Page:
I’ve been thinking a lot, lately, about how to tell some of my own story. I’ve never attempted this before, but quite a few lovely bloggers have inspired me for a good while, now. And then, just in the last day or so, I saw that this blog hop is being revived by Michelle at Mummy from the Heart. Suddenly, I knew what I wanted to do. Here is the result. Oh, and to those of you who’ve supported me for the last two years, with tweets and messages, thank you all, too. I know this is only a tiny bit of ‘me’ and a few of you will wonder about the rest. Please bear with me. OK, let’s go:
Dear Lady at the ‘special needs’ table, at the college open day,
First of all, sorry to give you such a long name to be ‘also known as’. But for one thing, I’m sorry to say I’ve forgotten your real name, and for another, it’s perhaps for the best that I don’t put it here. I’m sure you would understand.
I think that the one and only time we met will remain with me forever. As I recall, it was like this: I’d been walking round the advice and information tables that evening, getting gradually more despondent about my chances of adding to my formal education, so as to be able to take my working life in a new direction, or at least feel more fulfilled in the work I do. For an hour or more, all I’d really learnt about was the extent of the problems in my way. I was reluctantly preparing to leave. After all, I was way too old, wasn’t I?
And then I came to your table, near the exit. Now in those days, I didn’t much appreciate what ‘special needs’ is usually supposed to mean. As it happened, that didn’t matter, because, as well as being able to advise would-be learners with all kinds of learning difficulties, you also knew all about advising those who were, for example, victims of unusual circumstances.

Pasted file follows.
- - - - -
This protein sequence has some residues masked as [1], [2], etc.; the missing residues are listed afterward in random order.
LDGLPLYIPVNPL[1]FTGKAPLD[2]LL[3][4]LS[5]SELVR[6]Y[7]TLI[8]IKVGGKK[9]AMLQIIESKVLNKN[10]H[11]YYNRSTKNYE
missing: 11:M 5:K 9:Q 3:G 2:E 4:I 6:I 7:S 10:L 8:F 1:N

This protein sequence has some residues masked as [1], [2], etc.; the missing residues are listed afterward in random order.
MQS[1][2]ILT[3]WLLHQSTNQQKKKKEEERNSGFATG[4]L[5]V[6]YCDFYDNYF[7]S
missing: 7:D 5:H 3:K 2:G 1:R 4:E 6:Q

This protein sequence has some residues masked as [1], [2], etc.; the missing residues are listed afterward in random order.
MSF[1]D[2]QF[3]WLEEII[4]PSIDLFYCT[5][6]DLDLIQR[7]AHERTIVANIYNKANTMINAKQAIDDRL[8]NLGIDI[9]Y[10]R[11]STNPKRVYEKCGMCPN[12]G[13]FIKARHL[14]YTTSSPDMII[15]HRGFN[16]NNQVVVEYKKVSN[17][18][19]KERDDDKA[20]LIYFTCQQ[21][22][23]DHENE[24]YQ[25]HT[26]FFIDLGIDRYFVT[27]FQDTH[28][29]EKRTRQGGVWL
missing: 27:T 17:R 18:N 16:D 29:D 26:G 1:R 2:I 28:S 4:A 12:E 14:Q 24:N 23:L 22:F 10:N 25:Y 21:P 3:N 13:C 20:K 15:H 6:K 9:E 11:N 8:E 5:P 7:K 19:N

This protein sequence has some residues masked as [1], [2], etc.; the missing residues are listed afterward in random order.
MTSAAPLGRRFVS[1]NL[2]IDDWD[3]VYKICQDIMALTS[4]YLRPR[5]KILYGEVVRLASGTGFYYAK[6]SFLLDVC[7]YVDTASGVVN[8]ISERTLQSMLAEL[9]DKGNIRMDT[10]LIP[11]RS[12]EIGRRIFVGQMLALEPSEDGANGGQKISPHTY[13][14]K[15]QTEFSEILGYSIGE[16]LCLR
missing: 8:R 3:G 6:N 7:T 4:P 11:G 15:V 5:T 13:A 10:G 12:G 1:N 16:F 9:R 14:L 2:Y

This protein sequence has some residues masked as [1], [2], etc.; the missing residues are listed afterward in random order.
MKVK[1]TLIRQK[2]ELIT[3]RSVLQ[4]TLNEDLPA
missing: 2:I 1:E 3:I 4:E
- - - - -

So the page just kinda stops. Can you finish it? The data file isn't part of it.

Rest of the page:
You smiled, and greeted me. I only hope I managed to smile back. As you offered to help in any way you could, I began to tell you some of my story of the hindrances to my education (not my parents’ fault) that had beset my earlier life. You pointed to a chair, and sat down yourself.
I felt as if I was slowly thawing out after a long time in cold storage. You listened, just throwing in a few questions and words of advice now and then. After a few minutes, life didn’t seem quite as bad. A plan was coming together, but there were still countless ‘what ifs’ running through my head. And then it was time to conclude.
We stood up, and you smiled again and looked at me as we shook hands.
What you said then is what I will always treasure. I hope I manage to pass it on to others. It was not some inspirational quotation from Winston Churchill, Thomas Edison, Rudyard Kipling, or Ernest Shackleton (although I love many of those.)
It was just this:
It’s not too late!”
By now, my eyes were filling. Trust me, it was all I could do, not to walk round to the other side of that table and hug you. I smiled through unashamed tears, and left, happy.
The story of the next two years, and the qualifications I have achieved, would take another letter. But, for now, I want to say that I feel calm about the way forward; even though there are still a good many ‘what ifs’ left, they don’t scare me any more.
Dear lady, thank you.
I’m also linking this post to ‘Share With Me’ set up here, by Jenny at Let’s Talk Mommy.
This is especially because I’ve never posted anything as personal as this before. (But it feels right to do so now.)